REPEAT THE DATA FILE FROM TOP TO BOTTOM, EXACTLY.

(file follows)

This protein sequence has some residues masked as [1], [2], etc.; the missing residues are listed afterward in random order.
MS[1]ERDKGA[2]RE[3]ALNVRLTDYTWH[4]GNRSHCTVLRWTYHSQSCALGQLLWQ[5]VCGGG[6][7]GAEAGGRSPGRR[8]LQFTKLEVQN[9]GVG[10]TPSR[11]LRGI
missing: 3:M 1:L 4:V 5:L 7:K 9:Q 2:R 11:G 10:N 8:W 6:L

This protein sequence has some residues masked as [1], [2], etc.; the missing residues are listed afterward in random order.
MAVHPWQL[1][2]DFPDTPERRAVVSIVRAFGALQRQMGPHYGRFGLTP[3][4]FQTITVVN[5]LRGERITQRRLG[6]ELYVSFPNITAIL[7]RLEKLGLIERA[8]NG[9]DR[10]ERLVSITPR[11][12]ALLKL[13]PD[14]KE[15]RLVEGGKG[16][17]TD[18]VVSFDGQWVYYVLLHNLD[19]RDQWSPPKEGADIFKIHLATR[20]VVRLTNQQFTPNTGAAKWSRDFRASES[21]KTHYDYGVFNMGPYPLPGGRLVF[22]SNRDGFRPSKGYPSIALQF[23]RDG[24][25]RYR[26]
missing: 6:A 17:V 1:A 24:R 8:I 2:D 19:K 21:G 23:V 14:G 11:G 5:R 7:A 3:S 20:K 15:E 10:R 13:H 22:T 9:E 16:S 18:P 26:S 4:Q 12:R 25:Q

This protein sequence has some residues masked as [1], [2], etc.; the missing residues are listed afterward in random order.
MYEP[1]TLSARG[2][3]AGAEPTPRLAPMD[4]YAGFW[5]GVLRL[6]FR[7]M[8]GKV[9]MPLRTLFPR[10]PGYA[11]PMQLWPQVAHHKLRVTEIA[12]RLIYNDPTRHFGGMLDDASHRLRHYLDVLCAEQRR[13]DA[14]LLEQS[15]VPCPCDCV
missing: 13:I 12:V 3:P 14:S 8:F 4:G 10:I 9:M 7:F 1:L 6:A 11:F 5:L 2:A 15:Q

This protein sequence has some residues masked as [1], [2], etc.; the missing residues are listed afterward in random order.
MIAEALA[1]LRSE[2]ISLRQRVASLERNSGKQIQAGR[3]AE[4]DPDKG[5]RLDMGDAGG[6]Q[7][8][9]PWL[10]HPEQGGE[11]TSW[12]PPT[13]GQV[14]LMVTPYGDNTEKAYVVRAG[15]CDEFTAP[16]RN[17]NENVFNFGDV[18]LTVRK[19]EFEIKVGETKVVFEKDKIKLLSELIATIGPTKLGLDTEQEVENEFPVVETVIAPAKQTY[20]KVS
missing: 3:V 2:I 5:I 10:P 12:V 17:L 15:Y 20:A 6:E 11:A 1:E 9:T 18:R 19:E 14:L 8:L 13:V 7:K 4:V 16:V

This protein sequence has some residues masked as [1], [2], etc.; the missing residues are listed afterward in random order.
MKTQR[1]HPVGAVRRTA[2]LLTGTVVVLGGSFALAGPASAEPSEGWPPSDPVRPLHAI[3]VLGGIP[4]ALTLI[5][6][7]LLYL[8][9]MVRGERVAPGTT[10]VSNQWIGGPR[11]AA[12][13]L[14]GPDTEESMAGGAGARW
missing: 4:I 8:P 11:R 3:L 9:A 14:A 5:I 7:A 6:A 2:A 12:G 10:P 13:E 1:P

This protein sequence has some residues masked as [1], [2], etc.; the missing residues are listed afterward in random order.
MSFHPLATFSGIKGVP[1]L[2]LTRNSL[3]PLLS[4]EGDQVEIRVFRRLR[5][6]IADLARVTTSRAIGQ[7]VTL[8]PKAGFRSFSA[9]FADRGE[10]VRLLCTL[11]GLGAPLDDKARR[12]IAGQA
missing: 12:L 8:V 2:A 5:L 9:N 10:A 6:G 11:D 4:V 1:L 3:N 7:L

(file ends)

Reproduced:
This protein sequence has some residues masked as [1], [2], etc.; the missing residues are listed afterward in random order.
MS[1]ERDKGA[2]RE[3]ALNVRLTDYTWH[4]GNRSHCTVLRWTYHSQSCALGQLLWQ[5]VCGGG[6][7]GAEAGGRSPGRR[8]LQFTKLEVQN[9]GVG[10]TPSR[11]LRGI
missing: 3:M 1:L 4:V 5:L 7:K 9:Q 2:R 11:G 10:N 8:W 6:L

This protein sequence has some residues masked as [1], [2], etc.; the missing residues are listed afterward in random order.
MAVHPWQL[1][2]DFPDTPERRAVVSIVRAFGALQRQMGPHYGRFGLTP[3][4]FQTITVVN[5]LRGERITQRRLG[6]ELYVSFPNITAIL[7]RLEKLGLIERA[8]NG[9]DR[10]ERLVSITPR[11][12]ALLKL[13]PD[14]KE[15]RLVEGGKG[16][17]TD[18]VVSFDGQWVYYVLLHNLD[19]RDQWSPPKEGADIFKIHLATR[20]VVRLTNQQFTPNTGAAKWSRDFRASES[21]KTHYDYGVFNMGPYPLPGGRLVF[22]SNRDGFRPSKGYPSIALQF[23]RDG[24][25]RYR[26]
missing: 6:A 17:V 1:A 24:R 8:I 2:D 19:K 21:G 23:V 14:G 11:G 5:R 7:A 3:S 20:K 15:E 10:R 13:H 22:T 9:E 16:S 18:P 26:S 4:Q 12:R 25:Q

This protein sequence has some residues masked as [1], [2], etc.; the missing residues are listed afterward in random order.
MYEP[1]TLSARG[2][3]AGAEPTPRLAPMD[4]YAGFW[5]GVLRL[6]FR[7]M[8]GKV[9]MPLRTLFPR[10]PGYA[11]PMQLWPQVAHHKLRVTEIA[12]RLIYNDPTRHFGGMLDDASHRLRHYLDVLCAEQRR[13]DA[14]LLEQS[15]VPCPCDCV
missing: 13:I 12:V 3:P 14:S 8:F 4:G 10:I 9:M 7:F 1:L 6:A 11:F 5:L 2:A 15:Q

This protein sequence has some residues masked as [1], [2], etc.; the missing residues are listed afterward in random order.
MIAEALA[1]LRSE[2]ISLRQRVASLERNSGKQIQAGR[3]AE[4]DPDKG[5]RLDMGDAGG[6]Q[7][8][9]PWL[10]HPEQGGE[11]TSW[12]PPT[13]GQV[14]LMVTPYGDNTEKAYVVRAG[15]CDEFTAP[16]RN[17]NENVFNFGDV[18]LTVRK[19]EFEIKVGETKVVFEKDKIKLLSELIATIGPTKLGLDTEQEVENEFPVVETVIAPAKQTY[20]KVS
missing: 3:V 2:I 5:I 10:P 12:V 17:L 15:Y 20:A 6:E 11:A 1:E 9:T 18:R 19:E 14:L 8:L 13:V 7:K 4:V 16:V

This protein sequence has some residues masked as [1], [2], etc.; the missing residues are listed afterward in random order.
MKTQR[1]HPVGAVRRTA[2]LLTGTVVVLGGSFALAGPASAEPSEGWPPSDPVRPLHAI[3]VLGGIP[4]ALTLI[5][6][7]LLYL[8][9]MVRGERVAPGTT[10]VSNQWIGGPR[11]AA[12][13]L[14]GPDTEESMAGGAGARW
missing: 4:I 8:P 11:R 3:L 9:A 14:A 5:I 7:A 6:A 2:A 12:G 10:P 13:E 1:P

This protein sequence has some residues masked as [1], [2], etc.; the missing residues are listed afterward in random order.
MSFHPLATFSGIKGVP[1]L[2]LTRNSL[3]PLLS[4]EGDQVEIRVFRRLR[5][6]IADLARVTTSRAIGQ[7]VTL[8]PKAGFRSFSA[9]FADRGE[10]VRLLCTL[11]GLGAPLDDKARR[12]IAGQA
missing: 12:L 8:V 2:A 5:L 9:N 10:A 6:G 11:D 4:V 1:L 3:N 7:L